Even if you’re a born leader, maintaining the ability to lead people toward a common goal requires an ongoing approach—and some women are finding opportunities to boost their skills outside their 9 to 5 jobs.
Sometimes an out-of-office leadership experience just might advance your career, particularly at a time when most companies are challenged with finding leaders that have the right skills to impact their organizational goals. Because of this “leadership gap”—85% of companies in a Deloitte survey rate leadership as the No. 1 staffing issue, calling it “urgent” or “important”—a new approach might get the job done.
By seeking out leadership opportunities outside your work bubble, you’ll expand your professional network and get exposed to different ideas that could be applied to your job. Plus unsponsored professional development may expose you to new connections, should you desire to work elsewhere.
4 Ways to “Work It” Out of Office
Ready to demonstrate your potential and cultivate the skills of leadership outside the office? Here are four ways to get started today:
Get on “board.” By sitting on a nonprofit board, you can gain experience on thinking strategically about an organization. The boards for the 1.5 million nonprofits nationwide are the governing bodies that approve budgets, establish long-term strategy and help raise money. So boards need people from all backgrounds to join.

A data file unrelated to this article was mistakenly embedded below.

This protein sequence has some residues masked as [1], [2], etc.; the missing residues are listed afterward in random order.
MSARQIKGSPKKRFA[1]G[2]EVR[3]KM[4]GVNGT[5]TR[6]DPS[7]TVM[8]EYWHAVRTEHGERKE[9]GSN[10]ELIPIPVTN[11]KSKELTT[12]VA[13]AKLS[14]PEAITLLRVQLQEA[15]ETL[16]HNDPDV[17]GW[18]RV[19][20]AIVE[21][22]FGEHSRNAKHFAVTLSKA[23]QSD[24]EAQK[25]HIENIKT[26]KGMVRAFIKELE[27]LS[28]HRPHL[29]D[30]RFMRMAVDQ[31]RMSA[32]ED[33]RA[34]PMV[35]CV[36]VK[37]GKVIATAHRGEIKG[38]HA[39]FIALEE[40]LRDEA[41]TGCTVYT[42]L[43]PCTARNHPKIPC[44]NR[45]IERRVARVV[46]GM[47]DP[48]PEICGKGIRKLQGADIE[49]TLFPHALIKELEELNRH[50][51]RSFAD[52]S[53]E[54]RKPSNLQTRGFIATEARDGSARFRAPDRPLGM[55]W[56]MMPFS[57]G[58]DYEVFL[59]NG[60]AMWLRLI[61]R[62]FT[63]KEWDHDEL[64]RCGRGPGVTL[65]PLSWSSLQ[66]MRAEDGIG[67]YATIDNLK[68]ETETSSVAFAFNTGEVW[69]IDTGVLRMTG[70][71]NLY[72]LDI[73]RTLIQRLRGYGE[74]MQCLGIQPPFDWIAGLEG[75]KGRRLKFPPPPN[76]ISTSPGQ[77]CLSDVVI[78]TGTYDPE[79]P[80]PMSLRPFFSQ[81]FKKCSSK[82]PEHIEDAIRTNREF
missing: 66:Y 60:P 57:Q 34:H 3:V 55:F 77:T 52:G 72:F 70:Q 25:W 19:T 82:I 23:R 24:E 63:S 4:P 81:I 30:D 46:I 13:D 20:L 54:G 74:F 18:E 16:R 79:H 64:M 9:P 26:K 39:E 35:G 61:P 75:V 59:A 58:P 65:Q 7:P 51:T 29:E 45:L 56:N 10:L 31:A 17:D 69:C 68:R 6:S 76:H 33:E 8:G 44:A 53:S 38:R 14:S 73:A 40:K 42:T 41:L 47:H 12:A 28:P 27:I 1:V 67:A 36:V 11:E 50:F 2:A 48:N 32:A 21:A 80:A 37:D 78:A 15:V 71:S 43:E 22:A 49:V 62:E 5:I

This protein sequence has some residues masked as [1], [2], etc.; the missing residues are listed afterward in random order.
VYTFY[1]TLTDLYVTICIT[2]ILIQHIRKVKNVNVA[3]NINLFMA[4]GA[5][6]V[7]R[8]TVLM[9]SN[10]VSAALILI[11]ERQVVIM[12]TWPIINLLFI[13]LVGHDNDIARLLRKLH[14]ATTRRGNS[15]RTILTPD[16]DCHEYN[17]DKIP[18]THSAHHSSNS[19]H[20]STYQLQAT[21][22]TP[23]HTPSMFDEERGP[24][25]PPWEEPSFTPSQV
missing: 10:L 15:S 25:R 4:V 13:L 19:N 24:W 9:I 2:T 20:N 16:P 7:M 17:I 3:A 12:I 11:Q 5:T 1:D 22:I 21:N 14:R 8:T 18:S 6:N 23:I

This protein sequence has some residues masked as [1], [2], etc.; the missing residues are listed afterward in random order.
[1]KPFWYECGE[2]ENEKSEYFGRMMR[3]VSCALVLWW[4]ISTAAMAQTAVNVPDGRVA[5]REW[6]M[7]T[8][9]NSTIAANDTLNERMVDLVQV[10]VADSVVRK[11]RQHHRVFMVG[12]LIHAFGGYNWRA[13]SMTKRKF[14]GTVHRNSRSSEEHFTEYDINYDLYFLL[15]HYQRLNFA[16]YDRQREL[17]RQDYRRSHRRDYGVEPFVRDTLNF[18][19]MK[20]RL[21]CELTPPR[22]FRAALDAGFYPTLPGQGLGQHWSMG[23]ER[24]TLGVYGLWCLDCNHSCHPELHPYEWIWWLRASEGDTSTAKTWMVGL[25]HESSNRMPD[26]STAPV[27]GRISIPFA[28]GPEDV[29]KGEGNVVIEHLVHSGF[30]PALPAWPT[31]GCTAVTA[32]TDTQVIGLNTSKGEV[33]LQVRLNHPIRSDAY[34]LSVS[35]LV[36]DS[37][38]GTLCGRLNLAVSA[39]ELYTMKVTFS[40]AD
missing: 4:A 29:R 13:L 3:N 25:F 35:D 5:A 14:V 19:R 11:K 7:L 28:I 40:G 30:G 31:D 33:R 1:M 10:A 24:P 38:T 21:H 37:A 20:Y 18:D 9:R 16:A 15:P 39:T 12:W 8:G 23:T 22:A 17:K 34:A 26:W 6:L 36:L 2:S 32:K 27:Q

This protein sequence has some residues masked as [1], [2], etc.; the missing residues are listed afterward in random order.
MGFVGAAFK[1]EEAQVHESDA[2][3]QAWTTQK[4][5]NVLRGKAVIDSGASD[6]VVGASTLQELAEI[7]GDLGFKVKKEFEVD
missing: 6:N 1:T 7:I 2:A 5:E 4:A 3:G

You can get started by visiting a site such as BoardStrong, which connects non-profit boards with new leaders where you note the type of group you’d like to assist (environment, health, animals, arts, etc.) and your location, then the website sends a weekly e-mail with organizations looking for prospective board members that fit your profile.
Take time to lead. Have you ever considered using your vacation to enhance your career potential? Some companies fund their employees to take professional development trips, like Microsoft’s MySkills4Afrika, IBM’s Global Service Corps and SAP’s Social Sabbatical, which attempt to solve the company’s leadership challenges while creating valuable global impact. However, most of us will need to find leadership-enhancing trips on sites such as Catchafire, LinkedIn for Good, etc.
After your trip, share what you learned with your manager, team and company. This can be done as a summary email or formal report, highlighting the work you did and the practical recommendations that you will apply to your job.
For more conventional leadership trips, The Disney Institute offers Leadership Excellence 1-day and 4-day accredited courses at various Disney locations nationwide, while Harvard University’s Division of Continuing Education has upcoming Strategic Leadership two-day seminars.
Lead by example. Whether you’re mentoring a young professional in another company or a child in need, you’ll gain valuable skills that will help you confidently interact with people from different backgrounds and with different personality types. It can help you bridge the gap between generations that have varying workplace values and styles.
As a leader today, you can expect to lead a diverse team, so you’ll need to find ways to get the best from every member of that team. Mentoring is a great way to learn those cross-cultural skills.
You can get started by contacting MENTOR: The National Mentoring Partnership, which sponsors National Mentoring Month, to search for a mentee near you.
Take the lead. Another option may be to simply start your own project. Whether you want to clean up your local park or get local government to change an ordinance, choose an initiative that’s in need of leadership. Choose something that requires you to recruit and mobilize others. Take a look around your industry or your community, then go on an up like Meetup to find like-minded people near you.
A leader is someone who leads—and only by leading others can you develop all the skills you need to be a leader.